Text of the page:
The UAE Ministry of Human Resources and Emiratisation (MoHRE) has called on companies to ensure they maintain the growth they achieved in Emiratisation targets until June 30, 2024. Image Credit: MoHRE | X

I recently read a news item that the UAE has passed the 100,000 benchmark for citizens employed in the private sector in the country. That is certainly an encouraging sign for the leaders who are striving to ensure a better future for their people.

The announcement was heralded by His Highness Sheikh Mohammed bin Rashid Al Maktoum, Vice President, and Prime Minister of the UAE who stated that more than 70,000 citizens had joined private companies in the past two and a half years alone.

Posting on X, formerly known as Twitter, Sheikh Mohammed said, “I reviewed the results of the Emiratisation strategy in the private sector in the UAE. For the first time in the country’s history, the number of Emiratis working in the private sector has exceeded 100,000."

He added that 70,000 of them joined in the last two and a half years following the launch of the Nafiz program by the President of the UAE, with generous support amounting to Dh24 billion, and the introduction of much supportive legislation for Emiratization in the private sector.

He added that, “In the Council of Ministers, we adopted a new policy by giving employment preference in the government sector to those with 3 years of private sector experience, and set out plans to accelerate the country’s Emiratisation drive.”

Saudi initiative

I recall some years back when the Saudis began adopting a national plan along those lines to increase the number of Saudis working in the private sector, as government positions were often favoured for job security. The Minister of Labour at the time made it plain that his ministry was looking at several options for Saudisation.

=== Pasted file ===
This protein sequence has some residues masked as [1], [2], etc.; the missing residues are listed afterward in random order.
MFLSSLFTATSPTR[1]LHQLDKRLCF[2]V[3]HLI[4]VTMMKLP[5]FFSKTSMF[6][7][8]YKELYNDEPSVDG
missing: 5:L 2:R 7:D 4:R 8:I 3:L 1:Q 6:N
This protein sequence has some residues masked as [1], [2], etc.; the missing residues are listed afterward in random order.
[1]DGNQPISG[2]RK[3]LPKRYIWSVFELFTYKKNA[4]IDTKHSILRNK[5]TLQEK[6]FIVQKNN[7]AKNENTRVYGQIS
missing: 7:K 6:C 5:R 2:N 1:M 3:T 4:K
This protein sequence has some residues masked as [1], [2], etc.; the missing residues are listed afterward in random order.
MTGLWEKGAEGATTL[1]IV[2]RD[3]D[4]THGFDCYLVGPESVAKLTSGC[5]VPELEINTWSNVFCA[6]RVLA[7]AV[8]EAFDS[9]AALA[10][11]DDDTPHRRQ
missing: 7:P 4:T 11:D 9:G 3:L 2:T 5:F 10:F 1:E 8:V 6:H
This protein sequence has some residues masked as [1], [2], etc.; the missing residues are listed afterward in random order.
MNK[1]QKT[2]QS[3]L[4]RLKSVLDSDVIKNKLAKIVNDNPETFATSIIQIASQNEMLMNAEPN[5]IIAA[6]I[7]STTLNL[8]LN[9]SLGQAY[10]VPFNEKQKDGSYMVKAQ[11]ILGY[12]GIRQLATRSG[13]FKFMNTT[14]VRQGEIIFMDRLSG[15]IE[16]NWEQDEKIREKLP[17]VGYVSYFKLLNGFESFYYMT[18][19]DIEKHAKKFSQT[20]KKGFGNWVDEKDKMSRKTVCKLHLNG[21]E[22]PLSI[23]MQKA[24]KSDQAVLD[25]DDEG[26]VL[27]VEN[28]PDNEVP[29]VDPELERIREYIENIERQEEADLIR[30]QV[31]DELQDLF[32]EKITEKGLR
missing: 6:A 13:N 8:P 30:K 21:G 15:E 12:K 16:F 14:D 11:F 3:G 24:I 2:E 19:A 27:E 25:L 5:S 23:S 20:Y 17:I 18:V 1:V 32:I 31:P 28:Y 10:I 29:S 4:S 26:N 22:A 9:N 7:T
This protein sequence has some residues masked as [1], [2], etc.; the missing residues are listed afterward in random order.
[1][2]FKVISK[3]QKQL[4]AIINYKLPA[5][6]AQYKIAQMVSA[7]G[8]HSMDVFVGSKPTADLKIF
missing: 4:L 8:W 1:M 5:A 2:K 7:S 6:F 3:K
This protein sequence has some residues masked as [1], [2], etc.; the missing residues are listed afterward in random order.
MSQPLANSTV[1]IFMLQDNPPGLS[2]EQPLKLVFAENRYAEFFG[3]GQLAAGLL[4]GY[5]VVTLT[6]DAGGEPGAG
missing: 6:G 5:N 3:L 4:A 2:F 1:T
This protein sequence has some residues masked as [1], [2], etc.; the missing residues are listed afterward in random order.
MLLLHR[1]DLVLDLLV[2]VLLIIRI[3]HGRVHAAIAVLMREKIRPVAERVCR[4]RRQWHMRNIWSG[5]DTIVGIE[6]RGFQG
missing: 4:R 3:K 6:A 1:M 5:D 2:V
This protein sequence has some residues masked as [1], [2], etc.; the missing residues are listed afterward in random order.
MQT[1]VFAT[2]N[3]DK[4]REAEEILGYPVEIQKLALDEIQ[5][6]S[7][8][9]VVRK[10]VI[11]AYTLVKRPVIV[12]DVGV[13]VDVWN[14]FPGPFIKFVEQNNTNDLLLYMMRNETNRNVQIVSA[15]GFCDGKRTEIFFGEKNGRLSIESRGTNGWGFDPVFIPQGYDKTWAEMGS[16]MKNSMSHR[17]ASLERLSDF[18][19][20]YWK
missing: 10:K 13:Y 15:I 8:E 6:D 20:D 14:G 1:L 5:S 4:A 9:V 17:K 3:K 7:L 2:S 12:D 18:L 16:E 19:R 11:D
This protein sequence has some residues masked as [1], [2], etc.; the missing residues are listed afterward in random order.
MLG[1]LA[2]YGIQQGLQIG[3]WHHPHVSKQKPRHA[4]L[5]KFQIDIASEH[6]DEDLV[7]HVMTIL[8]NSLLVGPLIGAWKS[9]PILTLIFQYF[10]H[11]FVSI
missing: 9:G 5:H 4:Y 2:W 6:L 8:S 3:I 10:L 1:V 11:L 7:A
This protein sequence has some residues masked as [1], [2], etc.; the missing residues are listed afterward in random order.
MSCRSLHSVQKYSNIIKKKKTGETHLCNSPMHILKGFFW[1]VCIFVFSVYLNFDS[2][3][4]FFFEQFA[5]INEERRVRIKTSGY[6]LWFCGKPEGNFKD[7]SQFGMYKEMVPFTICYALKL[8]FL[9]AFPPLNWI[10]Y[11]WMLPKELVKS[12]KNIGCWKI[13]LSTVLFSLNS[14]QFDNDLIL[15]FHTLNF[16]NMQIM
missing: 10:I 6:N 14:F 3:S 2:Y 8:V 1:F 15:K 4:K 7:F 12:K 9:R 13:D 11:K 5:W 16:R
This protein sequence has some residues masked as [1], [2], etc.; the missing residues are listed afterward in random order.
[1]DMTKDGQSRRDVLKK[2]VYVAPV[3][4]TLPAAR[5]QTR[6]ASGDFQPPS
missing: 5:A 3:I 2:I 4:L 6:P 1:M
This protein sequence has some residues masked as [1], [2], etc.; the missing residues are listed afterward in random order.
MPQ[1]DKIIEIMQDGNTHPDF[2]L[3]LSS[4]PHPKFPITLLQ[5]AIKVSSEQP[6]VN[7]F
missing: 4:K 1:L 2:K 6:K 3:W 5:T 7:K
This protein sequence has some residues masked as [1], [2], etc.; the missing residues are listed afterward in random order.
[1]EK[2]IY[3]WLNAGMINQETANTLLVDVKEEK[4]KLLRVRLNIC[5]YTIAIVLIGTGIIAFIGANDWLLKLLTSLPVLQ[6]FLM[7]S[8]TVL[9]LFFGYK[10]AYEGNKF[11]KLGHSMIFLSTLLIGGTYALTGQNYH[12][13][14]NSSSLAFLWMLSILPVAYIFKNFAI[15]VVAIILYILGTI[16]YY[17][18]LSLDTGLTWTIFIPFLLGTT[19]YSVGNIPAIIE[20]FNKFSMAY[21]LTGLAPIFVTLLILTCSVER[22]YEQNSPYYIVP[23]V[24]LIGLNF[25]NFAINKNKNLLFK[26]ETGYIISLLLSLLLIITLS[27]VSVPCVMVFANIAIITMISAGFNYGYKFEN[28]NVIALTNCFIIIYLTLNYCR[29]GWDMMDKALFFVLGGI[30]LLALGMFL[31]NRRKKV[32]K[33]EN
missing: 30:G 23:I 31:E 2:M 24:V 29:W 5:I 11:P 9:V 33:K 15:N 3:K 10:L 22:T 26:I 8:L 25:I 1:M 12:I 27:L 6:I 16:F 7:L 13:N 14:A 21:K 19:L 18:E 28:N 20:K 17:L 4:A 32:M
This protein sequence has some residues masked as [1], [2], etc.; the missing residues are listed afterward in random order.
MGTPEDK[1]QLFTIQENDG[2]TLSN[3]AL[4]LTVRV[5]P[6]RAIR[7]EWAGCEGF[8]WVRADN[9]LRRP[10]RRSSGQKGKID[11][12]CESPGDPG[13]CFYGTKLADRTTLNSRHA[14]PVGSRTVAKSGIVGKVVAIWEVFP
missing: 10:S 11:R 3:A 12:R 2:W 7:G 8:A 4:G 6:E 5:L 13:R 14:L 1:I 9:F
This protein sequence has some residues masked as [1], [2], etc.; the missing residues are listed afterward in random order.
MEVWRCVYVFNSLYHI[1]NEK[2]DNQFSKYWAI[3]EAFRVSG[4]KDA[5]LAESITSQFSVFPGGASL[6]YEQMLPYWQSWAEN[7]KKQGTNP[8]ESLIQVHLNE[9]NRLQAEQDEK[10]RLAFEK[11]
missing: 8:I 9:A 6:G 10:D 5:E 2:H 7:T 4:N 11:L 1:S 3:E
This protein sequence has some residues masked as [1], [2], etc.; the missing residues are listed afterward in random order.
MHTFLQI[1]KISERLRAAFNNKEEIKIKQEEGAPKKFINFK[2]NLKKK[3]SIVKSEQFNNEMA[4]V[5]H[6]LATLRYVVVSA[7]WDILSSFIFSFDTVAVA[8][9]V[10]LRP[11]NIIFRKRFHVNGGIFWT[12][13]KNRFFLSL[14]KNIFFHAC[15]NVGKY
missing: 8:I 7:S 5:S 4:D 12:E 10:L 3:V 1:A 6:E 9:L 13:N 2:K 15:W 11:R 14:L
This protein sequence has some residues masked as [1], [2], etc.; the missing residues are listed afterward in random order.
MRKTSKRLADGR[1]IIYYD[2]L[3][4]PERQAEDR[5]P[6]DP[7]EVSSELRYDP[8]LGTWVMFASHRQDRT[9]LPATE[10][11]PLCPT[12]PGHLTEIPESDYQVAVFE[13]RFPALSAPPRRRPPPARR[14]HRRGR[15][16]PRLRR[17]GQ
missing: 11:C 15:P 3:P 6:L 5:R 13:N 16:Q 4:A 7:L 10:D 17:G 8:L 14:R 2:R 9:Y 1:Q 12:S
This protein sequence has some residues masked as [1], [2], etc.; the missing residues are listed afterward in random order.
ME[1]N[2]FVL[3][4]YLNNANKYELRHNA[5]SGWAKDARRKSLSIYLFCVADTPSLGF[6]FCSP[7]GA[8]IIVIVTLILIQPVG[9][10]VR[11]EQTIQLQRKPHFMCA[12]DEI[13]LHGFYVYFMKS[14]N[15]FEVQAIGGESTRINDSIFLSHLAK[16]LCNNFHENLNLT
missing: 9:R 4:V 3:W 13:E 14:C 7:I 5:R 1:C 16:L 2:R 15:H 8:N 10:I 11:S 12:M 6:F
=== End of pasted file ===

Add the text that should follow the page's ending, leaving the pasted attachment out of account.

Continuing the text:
It was not an overnight solution as tangible steps had to be taken to develop a cadre of nationals qualified to compete in the private business arena.

At the time, there were no notable trade or vocational schools and the Saudi public was also hesitant to employ such individuals for their apparent lack of experience.

Image Credit: Shutterstock

Path of self-efficiency

The role of foreign expats was identified to assist in that goal. With the wealth of their expatriate experience, the transference of knowledge from the willing expats to Saudis soon filled the marketplace with a labour pool worthy of employment.

The country started an aggressive drive to set up several institutions of training across the land with such qualified individuals, and voila! Soon a pool of fresh graduates in the different trades with superior talents, and with minimal effort or recruitment was hitting the labour market.

In Saudi Arabia today, the ventures that started years ago have panned out and you would not remiss if you did not notice the presence of Saudis across the board in the private sector.

While initially, the biggest impediment to hiring most Saudis was their lack of experience and discipline, with the proper coaching and mentoring many would be reformed and turned into professionals.

Be they tailors, plumbers, barbers, or electricians, we continue to acknowledge all those efforts into guiding young minds and setting them towards a path of self-efficiency.

Tariq A. Al Maeena is a Saudi sociopolitical commentator.